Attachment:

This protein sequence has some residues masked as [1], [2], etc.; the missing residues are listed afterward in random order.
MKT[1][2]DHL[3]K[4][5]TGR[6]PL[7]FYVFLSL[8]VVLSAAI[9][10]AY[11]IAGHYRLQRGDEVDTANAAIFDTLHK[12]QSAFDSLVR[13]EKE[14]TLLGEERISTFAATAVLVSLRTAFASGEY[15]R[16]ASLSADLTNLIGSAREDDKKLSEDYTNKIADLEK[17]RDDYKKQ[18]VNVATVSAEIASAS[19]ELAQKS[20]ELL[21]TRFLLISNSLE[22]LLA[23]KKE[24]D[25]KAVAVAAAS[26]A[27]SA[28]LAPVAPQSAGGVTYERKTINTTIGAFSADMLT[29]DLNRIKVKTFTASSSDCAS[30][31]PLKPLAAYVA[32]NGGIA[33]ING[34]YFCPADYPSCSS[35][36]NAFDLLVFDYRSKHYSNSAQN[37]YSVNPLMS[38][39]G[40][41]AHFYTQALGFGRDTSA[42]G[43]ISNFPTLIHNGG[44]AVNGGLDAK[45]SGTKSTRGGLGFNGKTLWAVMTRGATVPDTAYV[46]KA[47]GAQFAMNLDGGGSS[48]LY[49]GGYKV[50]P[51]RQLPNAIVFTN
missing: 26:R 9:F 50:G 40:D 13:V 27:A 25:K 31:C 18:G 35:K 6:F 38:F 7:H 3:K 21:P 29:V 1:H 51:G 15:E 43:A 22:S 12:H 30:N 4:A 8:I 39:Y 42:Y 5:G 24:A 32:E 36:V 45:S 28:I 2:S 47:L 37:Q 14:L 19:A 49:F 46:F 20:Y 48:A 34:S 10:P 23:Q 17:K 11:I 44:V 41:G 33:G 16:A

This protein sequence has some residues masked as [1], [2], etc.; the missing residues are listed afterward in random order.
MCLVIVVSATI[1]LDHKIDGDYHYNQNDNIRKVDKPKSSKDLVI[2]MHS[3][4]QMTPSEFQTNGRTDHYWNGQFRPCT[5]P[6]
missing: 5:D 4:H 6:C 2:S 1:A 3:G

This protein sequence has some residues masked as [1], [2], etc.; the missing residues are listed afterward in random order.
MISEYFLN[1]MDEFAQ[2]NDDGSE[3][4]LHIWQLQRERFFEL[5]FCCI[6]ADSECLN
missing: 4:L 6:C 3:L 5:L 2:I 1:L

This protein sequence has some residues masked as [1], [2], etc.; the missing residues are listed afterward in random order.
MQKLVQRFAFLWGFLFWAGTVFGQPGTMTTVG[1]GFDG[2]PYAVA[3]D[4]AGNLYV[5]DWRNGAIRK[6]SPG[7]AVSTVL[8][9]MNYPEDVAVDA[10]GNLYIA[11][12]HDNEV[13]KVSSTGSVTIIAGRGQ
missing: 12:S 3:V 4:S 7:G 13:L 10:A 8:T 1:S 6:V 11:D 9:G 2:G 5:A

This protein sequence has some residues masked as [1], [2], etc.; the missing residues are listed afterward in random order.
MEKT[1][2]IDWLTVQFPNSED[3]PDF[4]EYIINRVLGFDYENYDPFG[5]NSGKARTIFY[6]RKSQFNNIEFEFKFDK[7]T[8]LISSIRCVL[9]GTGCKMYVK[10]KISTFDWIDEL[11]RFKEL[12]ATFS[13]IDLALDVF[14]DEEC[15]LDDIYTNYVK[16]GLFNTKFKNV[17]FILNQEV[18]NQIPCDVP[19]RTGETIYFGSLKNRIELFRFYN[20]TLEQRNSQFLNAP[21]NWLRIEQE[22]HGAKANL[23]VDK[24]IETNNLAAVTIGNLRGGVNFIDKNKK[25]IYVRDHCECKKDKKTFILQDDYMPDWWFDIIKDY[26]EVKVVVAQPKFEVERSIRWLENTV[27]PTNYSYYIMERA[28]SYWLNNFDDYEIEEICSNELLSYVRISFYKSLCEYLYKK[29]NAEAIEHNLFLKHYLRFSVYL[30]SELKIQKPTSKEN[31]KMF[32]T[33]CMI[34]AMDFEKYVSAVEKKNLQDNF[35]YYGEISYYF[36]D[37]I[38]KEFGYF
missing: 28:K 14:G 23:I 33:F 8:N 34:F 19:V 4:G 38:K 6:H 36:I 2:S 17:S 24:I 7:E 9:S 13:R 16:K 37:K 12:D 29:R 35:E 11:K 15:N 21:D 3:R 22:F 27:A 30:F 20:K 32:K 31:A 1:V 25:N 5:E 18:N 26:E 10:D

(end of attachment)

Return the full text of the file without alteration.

This protein sequence has some residues masked as [1], [2], etc.; the missing residues are listed afterward in random order.
MKT[1][2]DHL[3]K[4][5]TGR[6]PL[7]FYVFLSL[8]VVLSAAI[9][10]AY[11]IAGHYRLQRGDEVDTANAAIFDTLHK[12]QSAFDSLVR[13]EKE[14]TLLGEERISTFAATAVLVSLRTAFASGEY[15]R[16]ASLSADLTNLIGSAREDDKKLSEDYTNKIADLEK[17]RDDYKKQ[18]VNVATVSAEIASAS[19]ELAQKS[20]ELL[21]TRFLLISNSLE[22]LLA[23]KKE[24]D[25]KAVAVAAAS[26]A[27]SA[28]LAPVAPQSAGGVTYERKTINTTIGAFSADMLT[29]DLNRIKVKTFTASSSDCAS[30][31]PLKPLAAYVA[32]NGGIA[33]ING[34]YFCPADYPSCSS[35][36]NAFDLLVFDYRSKHYSNSAQN[37]YSVNPLMS[38][39]G[40][41]AHFYTQALGFGRDTSA[42]G[43]ISNFPTLIHNGG[44]AVNGGLDAK[45]SGTKSTRGGLGFNGKTLWAVMTRGATVPDTAYV[46]KA[47]GAQFAMNLDGGGSS[48]LY[49]GGYKV[50]P[51]RQLPNAIVFTN
missing: 26:R 9:F 50:G 40:D 13:V 27:A 25:K 31:C 18:G 35:K 6:F 38:F 7:H 3:K 21:P 29:V 1:H 51:G 15:E 43:A 22:S 12:H 30:N 4:A 8:I 39:Y 42:Y 5:G 24:A 32:E 36:V 45:S 28:I 2:S 47:L 37:Q 14:L 19:A 49:F 46:F 20:Y 48:A 34:S 10:P 23:Q 17:K 11:I 44:V 41:G 33:G 16:A

This protein sequence has some residues masked as [1], [2], etc.; the missing residues are listed afterward in random order.
MCLVIVVSATI[1]LDHKIDGDYHYNQNDNIRKVDKPKSSKDLVI[2]MHS[3][4]QMTPSEFQTNGRTDHYWNGQFRPCT[5]P[6]
missing: 5:D 4:H 6:C 2:S 1:A 3:G

This protein sequence has some residues masked as [1], [2], etc.; the missing residues are listed afterward in random order.
MISEYFLN[1]MDEFAQ[2]NDDGSE[3][4]LHIWQLQRERFFEL[5]FCCI[6]ADSECLN
missing: 4:L 6:C 3:L 5:L 2:I 1:L

This protein sequence has some residues masked as [1], [2], etc.; the missing residues are listed afterward in random order.
MQKLVQRFAFLWGFLFWAGTVFGQPGTMTTVG[1]GFDG[2]PYAVA[3]D[4]AGNLYV[5]DWRNGAIRK[6]SPG[7]AVSTVL[8][9]MNYPEDVAVDA[10]GNLYIA[11][12]HDNEV[13]KVSSTGSVTIIAGRGQ
missing: 12:S 3:V 4:S 7:G 13:L 10:A 8:T 1:S 6:V 11:D 9:G 2:G 5:A

This protein sequence has some residues masked as [1], [2], etc.; the missing residues are listed afterward in random order.
MEKT[1][2]IDWLTVQFPNSED[3]PDF[4]EYIINRVLGFDYENYDPFG[5]NSGKARTIFY[6]RKSQFNNIEFEFKFDK[7]T[8]LISSIRCVL[9]GTGCKMYVK[10]KISTFDWIDEL[11]RFKEL[12]ATFS[13]IDLALDVF[14]DEEC[15]LDDIYTNYVK[16]GLFNTKFKNV[17]FILNQEV[18]NQIPCDVP[19]RTGETIYFGSLKNRIELFRFYN[20]TLEQRNSQFLNAP[21]NWLRIEQE[22]HGAKANL[23]VDK[24]IETNNLAAVTIGNLRGGVNFIDKNKK[25]IYVRDHCECKKDKKTFILQDDYMPDWWFDIIKDY[26]EVKVVVAQPKFEVERSIRWLENTV[27]PTNYSYYIMERA[28]SYWLNNFDDYEIEEICSNELLSYVRISFYKSLCEYLYKK[29]NAEAIEHNLFLKHYLRFSVYL[30]SELKIQKPTSKEN[31]KMF[32]T[33]CMI[34]AMDFEKYVSAVEKKNLQDNF[35]YYGEISYYF[36]D[37]I[38]KEFGYF
missing: 28:K 14:G 23:I 33:F 8:N 34:F 19:V 4:G 38:K 6:H 36:I 2:S 17:S 24:I 7:E 9:S 13:R 16:K 37:K 12:D 29:R 35:E 11:K 15:N 21:D 3:R 22:F 27:A 30:F 20:K 32:K 31:A 1:V 25:N 5:E 18:N 26:E 10:D